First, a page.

Communication is as much about listening as it is about using words well. Yet, as practitioners, we spend almost all our time involved in messaging, word smithing, and producing talking points. But, what if that was only HALF of what PR is about? What if there was a whole unexplored side to effective PR -- that is, the power and practice of listening? What impact might this have on PR practice and on the building of public relationships?
The Truth and Reconciliation Commission (TRC) of Canada was set up as part of a response of abuses committed by the Government of Canada against Indigenous Peoples of Canada in the form of residential schools set up assimilate Aboriginal people into the fast-growing and dominant European culture developing in Canada, for which the Government of Canada had issued a public apology for those abuses. It was the job of the TRC to extend this work and propose a path to reconciliation.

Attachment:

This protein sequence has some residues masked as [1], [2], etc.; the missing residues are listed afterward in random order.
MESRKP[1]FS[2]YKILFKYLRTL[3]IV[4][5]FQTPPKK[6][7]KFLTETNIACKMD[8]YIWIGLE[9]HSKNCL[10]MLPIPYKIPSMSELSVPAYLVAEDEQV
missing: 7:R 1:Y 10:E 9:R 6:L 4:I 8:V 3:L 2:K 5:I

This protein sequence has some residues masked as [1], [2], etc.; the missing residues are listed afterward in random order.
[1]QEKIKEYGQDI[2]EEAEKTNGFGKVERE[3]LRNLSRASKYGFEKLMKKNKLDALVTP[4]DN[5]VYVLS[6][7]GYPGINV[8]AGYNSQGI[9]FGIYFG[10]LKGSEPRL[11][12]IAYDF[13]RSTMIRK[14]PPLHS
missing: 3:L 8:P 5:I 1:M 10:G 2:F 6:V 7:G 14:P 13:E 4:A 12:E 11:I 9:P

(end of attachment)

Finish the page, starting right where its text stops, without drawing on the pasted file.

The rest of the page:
Public relations and culture: an invisible union.
To accomplish its task, over the course of its six years, Commission members travelled around the vast country and listened to hours and hours of stories and testimony. More than 6,700 (see page 2 of report) people gave recorded statements and it resulted in 94 Calls to Action. That's a lot of listening to do. How much trouble might the country have saved itself if it had had a listening ear years ago? How much suffering could have been alleviated? How much national shame could have been avoided? How much better could this public relationship had been managed?
Of course, hindsight is 20//20, but what can we learn from this as public relations professionals that we can apply to Aboriginal relations moving forward? And also to our public relationships today?
Public relationship managers need to know the art of listening.